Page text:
“A Mix-Up at the Zoo” reveals the darkness swelling within Dirk Rogers as he continues to experience the “indefatigable horrors” of the two Goblin institutions at which he works: the zoo and the slaughterhouse. Malerman, ostensibly attempting to compensate for the protagonist’s lack of introspection, uses dream/hallucination sequences to depict his unravelling. Alas, it’s difficult to portray the thoughts of a troubled character without going overboard. My attention waned. 

Most of the scenarios that play out in Goblin are not new, yet Malerman manages to keep the reader under his spell. Take, for instance, the mystery package delivery story that bookends the collection. Not so innovative. But the author repeatedly brings up the rules (e.g. the package should only be delivered between midnight and 12:30, ignore any sounds coming from it) and details the everyman driver’s anxiety-provoking experience to create a gripping story – that box becomes an embodiment of the sinister and enigmatic stories that Malerman delivers to the reader, and by the time Goblin ends, that reader will feel a sense of triumph but also a sense of dread. What a strange combination.—Douglas J. Ogurek ****

Sunday 4 June 2023

Knock at the Cabin | review by Douglas J. Ogurek

Film’s insistence on spoon-feeding answers to viewers detracts from magic of novel.

Paul Tremblay’s novel The Cabin at the End of the World made a huge splash in the horror community and beyond. The story details the plight of Andrew and Eric and their daughter Wen after a quartet of strangers approaches their remote cabin. 

M. Night Shyamalan’s best films – Signs (2002) and The Village (2004) stand out as examples – achieve a rare mixture of strong storytelling, distinctive characters, a goosebumps-inducing climax and a positive message. 

What happens, therefore, when a talented albeit idiosyncratic director adapts a masterful novel? 

Knock at the Cabin immediately pulls the viewer into the story with the intimidating figure of Leonard (Dave Bautista), blurred and bulky, approaching Wen (Kristen Cui) as she collects grasshoppers. It’s an unsettling scene characterised by extreme close-ups of the two as they talk. Adding to the tension is Leonard periodically glancing sideways and leading the viewer (but not necessarily Wen) to wonder: Is he making sure someone doesn’t see him? Or is he waiting for someone?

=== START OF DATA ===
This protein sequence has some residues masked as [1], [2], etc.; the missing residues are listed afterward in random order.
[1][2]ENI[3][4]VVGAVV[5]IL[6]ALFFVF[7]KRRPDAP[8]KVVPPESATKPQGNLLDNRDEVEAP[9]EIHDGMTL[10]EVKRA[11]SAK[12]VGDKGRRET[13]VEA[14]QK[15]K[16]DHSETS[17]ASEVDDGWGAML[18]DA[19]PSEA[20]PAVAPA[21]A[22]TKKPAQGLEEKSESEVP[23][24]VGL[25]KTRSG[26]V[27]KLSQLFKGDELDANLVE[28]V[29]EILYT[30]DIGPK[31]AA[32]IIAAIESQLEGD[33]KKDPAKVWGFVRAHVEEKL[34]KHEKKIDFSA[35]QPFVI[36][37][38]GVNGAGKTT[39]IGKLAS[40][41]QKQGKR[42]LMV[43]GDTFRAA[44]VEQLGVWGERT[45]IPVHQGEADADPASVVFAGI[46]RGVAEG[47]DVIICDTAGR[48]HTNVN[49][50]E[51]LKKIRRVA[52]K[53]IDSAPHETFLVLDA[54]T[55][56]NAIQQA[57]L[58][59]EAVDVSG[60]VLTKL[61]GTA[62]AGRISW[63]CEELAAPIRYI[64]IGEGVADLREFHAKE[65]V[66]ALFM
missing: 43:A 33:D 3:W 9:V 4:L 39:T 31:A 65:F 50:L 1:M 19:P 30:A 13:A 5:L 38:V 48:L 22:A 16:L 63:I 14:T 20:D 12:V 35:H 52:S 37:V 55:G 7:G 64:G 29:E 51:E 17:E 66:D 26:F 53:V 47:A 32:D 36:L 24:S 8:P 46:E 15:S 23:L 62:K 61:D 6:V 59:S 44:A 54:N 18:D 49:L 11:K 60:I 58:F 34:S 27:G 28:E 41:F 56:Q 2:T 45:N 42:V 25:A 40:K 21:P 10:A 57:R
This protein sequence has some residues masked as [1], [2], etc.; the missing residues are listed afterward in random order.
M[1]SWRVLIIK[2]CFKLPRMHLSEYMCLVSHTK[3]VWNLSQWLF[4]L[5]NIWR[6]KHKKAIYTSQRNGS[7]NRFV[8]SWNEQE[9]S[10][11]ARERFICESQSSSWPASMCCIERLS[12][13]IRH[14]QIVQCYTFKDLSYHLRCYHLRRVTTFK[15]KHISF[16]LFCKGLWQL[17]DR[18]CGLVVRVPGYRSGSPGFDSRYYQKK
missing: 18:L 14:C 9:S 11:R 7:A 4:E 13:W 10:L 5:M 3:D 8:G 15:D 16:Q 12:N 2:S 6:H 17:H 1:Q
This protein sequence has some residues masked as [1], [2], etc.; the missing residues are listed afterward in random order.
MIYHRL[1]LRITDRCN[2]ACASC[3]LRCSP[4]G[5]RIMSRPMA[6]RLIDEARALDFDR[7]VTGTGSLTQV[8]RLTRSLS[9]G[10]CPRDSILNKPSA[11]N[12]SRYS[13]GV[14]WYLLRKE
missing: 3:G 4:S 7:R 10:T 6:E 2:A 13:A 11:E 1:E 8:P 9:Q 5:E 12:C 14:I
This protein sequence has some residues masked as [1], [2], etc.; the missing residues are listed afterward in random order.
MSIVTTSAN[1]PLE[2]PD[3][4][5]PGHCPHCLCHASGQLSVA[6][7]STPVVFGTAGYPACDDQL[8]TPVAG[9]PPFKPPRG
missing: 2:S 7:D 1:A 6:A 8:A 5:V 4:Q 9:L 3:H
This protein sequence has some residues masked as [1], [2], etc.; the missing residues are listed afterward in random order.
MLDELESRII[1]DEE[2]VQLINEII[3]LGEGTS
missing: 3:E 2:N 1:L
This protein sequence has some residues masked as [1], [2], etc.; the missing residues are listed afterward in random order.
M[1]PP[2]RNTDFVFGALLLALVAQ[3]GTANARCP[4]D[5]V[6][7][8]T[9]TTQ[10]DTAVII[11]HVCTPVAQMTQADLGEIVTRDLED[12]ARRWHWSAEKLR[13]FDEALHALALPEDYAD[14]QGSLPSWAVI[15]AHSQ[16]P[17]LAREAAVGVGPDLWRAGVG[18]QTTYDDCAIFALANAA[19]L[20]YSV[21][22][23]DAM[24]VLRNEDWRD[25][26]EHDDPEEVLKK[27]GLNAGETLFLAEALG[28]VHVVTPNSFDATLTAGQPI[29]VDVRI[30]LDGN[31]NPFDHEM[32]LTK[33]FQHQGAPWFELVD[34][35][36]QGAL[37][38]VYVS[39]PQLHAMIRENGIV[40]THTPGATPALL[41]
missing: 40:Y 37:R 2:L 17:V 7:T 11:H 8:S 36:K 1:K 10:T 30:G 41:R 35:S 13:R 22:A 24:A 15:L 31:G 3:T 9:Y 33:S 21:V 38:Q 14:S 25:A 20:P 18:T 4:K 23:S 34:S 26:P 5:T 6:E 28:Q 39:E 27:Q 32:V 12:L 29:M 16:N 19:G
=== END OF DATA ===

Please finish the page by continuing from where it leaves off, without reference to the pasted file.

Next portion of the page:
Most of the film sticks to the source material, and this is where it succeeds. Each character is well cast, particularly Bautista’s Leonard, whose burly frame contrasts with his calm, “I’m sorry I have to do this” disposition. Though Andrew (Ben Aldridge) and Eric (Jonathan Groff) lose some of the distinctiveness of their literary inspiration (a forgivable offence considering the difficulty of condensing a novel to a one-hour-and-forty-minute film), both actors convey the tension, disbelief and anger of their characters.

A couple of flashbacks masterfully show the intolerance Andrew and Eric confront while casting further uncertainty onto the visitors’ intentions. One flashback, for instance, starts just after the couple comes out to Andrew’s parents. The father’s blatant disgust as he stares at Andrew is so arresting that it overwhelms whatever trivial thing the smirking mother says. 

Things start to derail toward the end of the film. Several key character outcomes deviate from those in the novel, and Shyamalan gives the viewer a much different takeaway than Tremblay gives the reader. 

What makes the novel so effective is its ambiguity: Are these visitors lunatics suffering from a collective delusion, or do they have a legitimate reason for the extreme request they are making of this family? Are the natural events that are unfolding in other parts of the world connected to this group, or are they merely coincidences?

Shyamalan, however, seems so focused on delivering his message that he dismisses that ambiguity. He puts his own spin on the conclusion, and the film suffers because of it. In his quest to put everything on a neat platter and spoon-feed answers to the viewer, he goes so far as to have one character announce what key characters symbolize. In one scene, it’s as if the film is saying, “See? Look! Here’s the evidence that proves the answer.”—Douglas J. Ogurek ***